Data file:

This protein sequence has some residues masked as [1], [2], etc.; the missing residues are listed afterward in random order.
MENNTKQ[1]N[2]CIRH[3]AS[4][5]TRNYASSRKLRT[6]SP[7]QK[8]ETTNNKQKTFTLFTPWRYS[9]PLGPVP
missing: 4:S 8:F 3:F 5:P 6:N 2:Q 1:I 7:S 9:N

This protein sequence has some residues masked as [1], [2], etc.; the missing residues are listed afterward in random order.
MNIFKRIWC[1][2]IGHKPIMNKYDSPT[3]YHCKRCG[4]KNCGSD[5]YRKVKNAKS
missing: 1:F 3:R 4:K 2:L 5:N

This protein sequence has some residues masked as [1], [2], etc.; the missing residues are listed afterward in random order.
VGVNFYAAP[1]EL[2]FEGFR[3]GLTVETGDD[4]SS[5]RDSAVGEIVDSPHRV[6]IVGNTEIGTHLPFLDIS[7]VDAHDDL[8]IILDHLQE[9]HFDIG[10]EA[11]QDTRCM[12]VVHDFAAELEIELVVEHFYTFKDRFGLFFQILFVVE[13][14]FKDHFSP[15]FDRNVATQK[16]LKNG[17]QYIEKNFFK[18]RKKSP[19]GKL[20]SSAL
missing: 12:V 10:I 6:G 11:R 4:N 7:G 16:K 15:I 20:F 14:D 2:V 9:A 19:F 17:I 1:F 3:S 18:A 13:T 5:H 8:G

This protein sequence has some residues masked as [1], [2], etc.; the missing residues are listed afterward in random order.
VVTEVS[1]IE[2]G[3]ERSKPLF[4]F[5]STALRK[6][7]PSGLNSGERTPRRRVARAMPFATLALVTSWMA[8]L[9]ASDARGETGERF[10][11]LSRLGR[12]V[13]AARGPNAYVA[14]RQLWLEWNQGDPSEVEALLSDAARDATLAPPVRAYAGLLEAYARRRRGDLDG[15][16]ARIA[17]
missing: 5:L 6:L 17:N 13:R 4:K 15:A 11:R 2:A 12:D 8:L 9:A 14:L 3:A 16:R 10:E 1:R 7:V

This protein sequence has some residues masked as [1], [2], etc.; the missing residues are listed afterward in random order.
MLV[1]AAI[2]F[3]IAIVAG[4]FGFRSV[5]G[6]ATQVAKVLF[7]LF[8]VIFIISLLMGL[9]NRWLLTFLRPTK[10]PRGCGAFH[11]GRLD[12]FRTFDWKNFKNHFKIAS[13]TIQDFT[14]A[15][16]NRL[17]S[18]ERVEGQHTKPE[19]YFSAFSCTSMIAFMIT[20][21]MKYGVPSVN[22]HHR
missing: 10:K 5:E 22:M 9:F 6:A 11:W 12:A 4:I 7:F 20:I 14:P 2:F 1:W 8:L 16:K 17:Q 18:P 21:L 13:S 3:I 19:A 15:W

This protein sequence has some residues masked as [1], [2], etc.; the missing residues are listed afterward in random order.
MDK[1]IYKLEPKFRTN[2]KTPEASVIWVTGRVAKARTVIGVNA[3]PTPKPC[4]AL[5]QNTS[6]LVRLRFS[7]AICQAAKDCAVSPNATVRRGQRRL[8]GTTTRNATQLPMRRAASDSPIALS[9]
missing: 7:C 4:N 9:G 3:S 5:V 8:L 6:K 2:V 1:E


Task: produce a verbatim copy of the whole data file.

This protein sequence has some residues masked as [1], [2], etc.; the missing residues are listed afterward in random order.
MENNTKQ[1]N[2]CIRH[3]AS[4][5]TRNYASSRKLRT[6]SP[7]QK[8]ETTNNKQKTFTLFTPWRYS[9]PLGPVP
missing: 4:S 8:F 3:F 5:P 6:N 2:Q 1:I 7:S 9:N

This protein sequence has some residues masked as [1], [2], etc.; the missing residues are listed afterward in random order.
MNIFKRIWC[1][2]IGHKPIMNKYDSPT[3]YHCKRCG[4]KNCGSD[5]YRKVKNAKS
missing: 1:F 3:R 4:K 2:L 5:N

This protein sequence has some residues masked as [1], [2], etc.; the missing residues are listed afterward in random order.
VGVNFYAAP[1]EL[2]FEGFR[3]GLTVETGDD[4]SS[5]RDSAVGEIVDSPHRV[6]IVGNTEIGTHLPFLDIS[7]VDAHDDL[8]IILDHLQE[9]HFDIG[10]EA[11]QDTRCM[12]VVHDFAAELEIELVVEHFYTFKDRFGLFFQILFVVE[13][14]FKDHFSP[15]FDRNVATQK[16]LKNG[17]QYIEKNFFK[18]RKKSP[19]GKL[20]SSAL
missing: 12:V 10:I 6:G 11:R 4:N 7:G 16:K 15:I 20:F 14:D 2:V 9:A 19:F 17:I 1:F 3:S 18:A 13:T 5:H 8:G

This protein sequence has some residues masked as [1], [2], etc.; the missing residues are listed afterward in random order.
VVTEVS[1]IE[2]G[3]ERSKPLF[4]F[5]STALRK[6][7]PSGLNSGERTPRRRVARAMPFATLALVTSWMA[8]L[9]ASDARGETGERF[10][11]LSRLGR[12]V[13]AARGPNAYVA[14]RQLWLEWNQGDPSEVEALLSDAARDATLAPPVRAYAGLLEAYARRRRGDLDG[15][16]ARIA[17]
missing: 5:L 6:L 17:N 13:R 4:K 15:A 11:R 2:A 12:D 8:L 9:A 14:L 3:A 16:R 10:E 1:R 7:V

This protein sequence has some residues masked as [1], [2], etc.; the missing residues are listed afterward in random order.
MLV[1]AAI[2]F[3]IAIVAG[4]FGFRSV[5]G[6]ATQVAKVLF[7]LF[8]VIFIISLLMGL[9]NRWLLTFLRPTK[10]PRGCGAFH[11]GRLD[12]FRTFDWKNFKNHFKIAS[13]TIQDFT[14]A[15][16]NRL[17]S[18]ERVEGQHTKPE[19]YFSAFSCTSMIAFMIT[20][21]MKYGVPSVN[22]HHR
missing: 10:K 5:E 22:M 9:F 6:A 11:W 12:A 4:I 7:F 20:I 14:P 2:F 1:W 8:L 16:K 17:Q 18:P 21:L 13:S 3:I 19:A 15:W

This protein sequence has some residues masked as [1], [2], etc.; the missing residues are listed afterward in random order.
MDK[1]IYKLEPKFRTN[2]KTPEASVIWVTGRVAKARTVIGVNA[3]PTPKPC[4]AL[5]QNTS[6]LVRLRFS[7]AICQAAKDCAVSPNATVRRGQRRL[8]GTTTRNATQLPMRRAASDSPIALS[9]
missing: 7:C 4:N 9:G 3:S 5:V 8:L 6:K 2:V 1:E